With the rise of streaming services like Netflix, Hulu, and Prime Video, more and more people are cutting the cord and choosing streaming devices over traditional cable TV. Two of the most popular streaming platforms are Android TV and Roku. But with so many options and features to consider, choosing the right streaming device for your needs can be tricky.
In this comprehensive guide, we‘ll compare Android TV vs Roku to help you decide which is the better choice for you. We‘ll look at the history of each platform, breakdown how they work, compare designs and hardware, content offerings, special features, drawbacks, and more. Let‘s dive in!
History and Overview of Android TV and Roku
Before we compare features, let‘s first take a quick look at the background of each streaming platform.
Android TV launched in 2014 as a successor to Google TV, Google‘s previous attempt at smart TV software. Built on the Android operating system, Android TV aimed to integrate the familiar Android ecosystem into the television experience.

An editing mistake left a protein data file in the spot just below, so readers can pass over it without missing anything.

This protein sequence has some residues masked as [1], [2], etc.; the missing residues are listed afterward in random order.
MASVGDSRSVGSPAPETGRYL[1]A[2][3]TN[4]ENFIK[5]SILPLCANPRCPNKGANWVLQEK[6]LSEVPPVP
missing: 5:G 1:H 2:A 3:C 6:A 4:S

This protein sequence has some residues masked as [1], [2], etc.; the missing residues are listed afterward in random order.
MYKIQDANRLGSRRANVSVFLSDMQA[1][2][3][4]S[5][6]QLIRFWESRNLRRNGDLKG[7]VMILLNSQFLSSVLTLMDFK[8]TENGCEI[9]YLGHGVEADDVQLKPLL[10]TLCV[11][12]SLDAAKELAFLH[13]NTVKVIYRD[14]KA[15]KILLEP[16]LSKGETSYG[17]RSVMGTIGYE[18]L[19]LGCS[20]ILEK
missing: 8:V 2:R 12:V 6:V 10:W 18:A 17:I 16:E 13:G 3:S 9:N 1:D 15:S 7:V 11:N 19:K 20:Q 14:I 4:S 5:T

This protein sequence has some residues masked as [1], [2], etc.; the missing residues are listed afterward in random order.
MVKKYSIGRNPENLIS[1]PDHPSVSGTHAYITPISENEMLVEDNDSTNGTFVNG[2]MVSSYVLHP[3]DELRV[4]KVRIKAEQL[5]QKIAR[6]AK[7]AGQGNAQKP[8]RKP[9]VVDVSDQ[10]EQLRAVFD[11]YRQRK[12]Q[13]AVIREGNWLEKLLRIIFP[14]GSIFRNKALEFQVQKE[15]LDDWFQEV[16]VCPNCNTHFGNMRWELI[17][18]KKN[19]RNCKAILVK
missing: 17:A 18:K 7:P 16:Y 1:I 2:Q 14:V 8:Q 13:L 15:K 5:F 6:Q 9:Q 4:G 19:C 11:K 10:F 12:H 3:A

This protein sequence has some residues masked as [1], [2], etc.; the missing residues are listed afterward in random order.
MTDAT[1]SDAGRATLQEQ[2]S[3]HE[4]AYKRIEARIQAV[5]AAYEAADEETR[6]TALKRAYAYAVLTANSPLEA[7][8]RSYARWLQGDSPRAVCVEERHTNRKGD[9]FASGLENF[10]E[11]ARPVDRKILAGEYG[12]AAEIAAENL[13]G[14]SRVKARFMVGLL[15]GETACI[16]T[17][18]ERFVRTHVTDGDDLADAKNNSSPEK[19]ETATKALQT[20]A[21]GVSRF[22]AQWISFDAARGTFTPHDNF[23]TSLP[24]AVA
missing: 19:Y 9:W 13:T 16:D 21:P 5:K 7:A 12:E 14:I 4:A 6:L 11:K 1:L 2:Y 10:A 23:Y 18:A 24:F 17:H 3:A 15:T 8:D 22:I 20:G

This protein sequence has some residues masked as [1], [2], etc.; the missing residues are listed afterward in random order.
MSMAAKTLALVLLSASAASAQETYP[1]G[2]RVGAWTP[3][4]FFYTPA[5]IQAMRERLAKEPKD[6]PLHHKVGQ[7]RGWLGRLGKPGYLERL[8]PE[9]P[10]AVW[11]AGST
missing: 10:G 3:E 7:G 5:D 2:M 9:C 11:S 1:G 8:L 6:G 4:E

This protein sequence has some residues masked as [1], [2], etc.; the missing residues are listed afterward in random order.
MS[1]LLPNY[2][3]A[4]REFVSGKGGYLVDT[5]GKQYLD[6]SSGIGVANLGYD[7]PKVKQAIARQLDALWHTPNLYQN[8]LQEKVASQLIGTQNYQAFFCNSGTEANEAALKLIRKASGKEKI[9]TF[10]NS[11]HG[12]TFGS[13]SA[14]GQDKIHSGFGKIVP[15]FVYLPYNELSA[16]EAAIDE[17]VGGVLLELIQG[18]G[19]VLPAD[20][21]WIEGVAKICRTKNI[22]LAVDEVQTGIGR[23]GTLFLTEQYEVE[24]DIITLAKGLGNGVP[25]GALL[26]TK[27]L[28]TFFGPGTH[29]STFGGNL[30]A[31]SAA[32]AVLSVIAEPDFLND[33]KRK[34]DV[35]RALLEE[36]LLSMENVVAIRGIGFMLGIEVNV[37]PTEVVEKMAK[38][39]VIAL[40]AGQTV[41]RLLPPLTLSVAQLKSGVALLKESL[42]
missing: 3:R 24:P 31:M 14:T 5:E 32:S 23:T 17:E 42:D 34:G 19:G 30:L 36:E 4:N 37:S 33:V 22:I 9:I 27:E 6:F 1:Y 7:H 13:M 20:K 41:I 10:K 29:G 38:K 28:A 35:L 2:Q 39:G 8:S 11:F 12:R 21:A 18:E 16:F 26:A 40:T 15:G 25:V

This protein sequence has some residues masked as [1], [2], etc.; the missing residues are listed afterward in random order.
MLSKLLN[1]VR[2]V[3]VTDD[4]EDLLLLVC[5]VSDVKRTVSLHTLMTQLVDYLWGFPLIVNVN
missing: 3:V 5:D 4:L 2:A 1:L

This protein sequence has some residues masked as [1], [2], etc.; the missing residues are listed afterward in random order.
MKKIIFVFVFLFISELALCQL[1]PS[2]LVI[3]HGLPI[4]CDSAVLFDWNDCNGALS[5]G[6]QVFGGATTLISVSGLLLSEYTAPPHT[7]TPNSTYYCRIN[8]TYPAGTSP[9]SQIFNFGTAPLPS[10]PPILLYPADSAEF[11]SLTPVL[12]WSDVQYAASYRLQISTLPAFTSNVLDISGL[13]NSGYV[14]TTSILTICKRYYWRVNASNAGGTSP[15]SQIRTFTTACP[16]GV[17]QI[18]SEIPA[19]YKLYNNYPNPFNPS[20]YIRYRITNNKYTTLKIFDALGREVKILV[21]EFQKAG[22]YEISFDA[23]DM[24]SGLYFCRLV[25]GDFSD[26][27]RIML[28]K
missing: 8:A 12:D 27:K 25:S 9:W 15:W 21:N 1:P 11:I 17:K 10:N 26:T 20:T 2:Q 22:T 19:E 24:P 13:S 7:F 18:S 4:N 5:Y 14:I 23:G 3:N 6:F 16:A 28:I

One of the key selling points of Android TV was its ability to turn any TV with an HDMI port into a smart TV. Android TV set-top boxes and streaming sticks like the Nvidia Shield TV allowed users to access Android TV software and features on existing "dumb" TVs.
Beyond set-top boxes, Android TV is also built directly into certain smart TVs like Sony Bravia models. So Android TV provides flexibility as both standalone streaming hardware and integrated smart TV software.
Over the years, Android TV has offered features like Google Cast for easy media playback from mobile devices, Google Assistant integration for voice controls, and access to the Google Play Store for apps and games.
Founded in 2002, Roku is one of the early pioneers of dedicated streaming devices. The first Roku player launched in 2008, offering users access to top streaming services like Amazon Video and Netflix, consolidated in one simple interface.
With its easy setup and broad content selection, Roku helped kickstart the cord-cutting revolution, offering users an affordable alternative to expensive cable packages. Roku‘s streaming players attach to TVs via an HDMI port, while Roku smart TVs have Roku software built directly into the television.